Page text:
Shutter speed is often one of those settings on a camera that photographers overlook. Most photographers these days just put their camera in aperture priority mode and let the camera decide shutter speed for them. While doing this is fine for most people and most situations, you might be ignoring some artistic potential, some mood, or some vibe by not taking just a little control of that shutter speed. In this article, we will look at the roll shutter speed plays on an image's mood and how just a few basic adjustments can have a big impact.
The Nikon 50mm f1.8 S was one of Nikon's first lenses for the Z mount system and it has been designed to cater to the hybrid shooter who wants a single lens that can do anything. Video, landscape, wedding, portrait, or even street photography. While the f1.8 aperture isn't exciting for a lot of people, the versatility makes it a great place to start when building out a new kit. The lens is weather-sealed, has a silent stepping motor focusing system with very little focus breathing. It's very well corrected, incredibly sharp with a very manageable size and weight.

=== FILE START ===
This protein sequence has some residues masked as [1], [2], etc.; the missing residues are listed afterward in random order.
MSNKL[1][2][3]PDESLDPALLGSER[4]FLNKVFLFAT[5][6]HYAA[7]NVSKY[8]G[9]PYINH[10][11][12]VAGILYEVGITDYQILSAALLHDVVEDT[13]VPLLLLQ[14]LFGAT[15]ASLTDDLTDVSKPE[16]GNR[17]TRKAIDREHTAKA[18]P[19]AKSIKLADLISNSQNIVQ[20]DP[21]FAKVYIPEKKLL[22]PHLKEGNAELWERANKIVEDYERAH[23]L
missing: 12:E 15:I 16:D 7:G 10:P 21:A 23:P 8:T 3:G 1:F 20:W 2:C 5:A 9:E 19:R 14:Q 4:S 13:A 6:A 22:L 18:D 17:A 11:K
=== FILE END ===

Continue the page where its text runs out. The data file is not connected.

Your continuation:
Nikon is slowly winning me over at becoming my favorite full frame camera system. I still like the EOS R, I think it's a more capable camera in terms of versatility, mainly because of the 30MP sensor and the flippy screen that is so nice for landscape work, but I actually enjoy using the Nikon Z6 more. The main thing that's really got me excited about the Nikon system is the (somewhat) affordable high quality f1.8 AF glass, which is what you're seeing with all the samples in this post.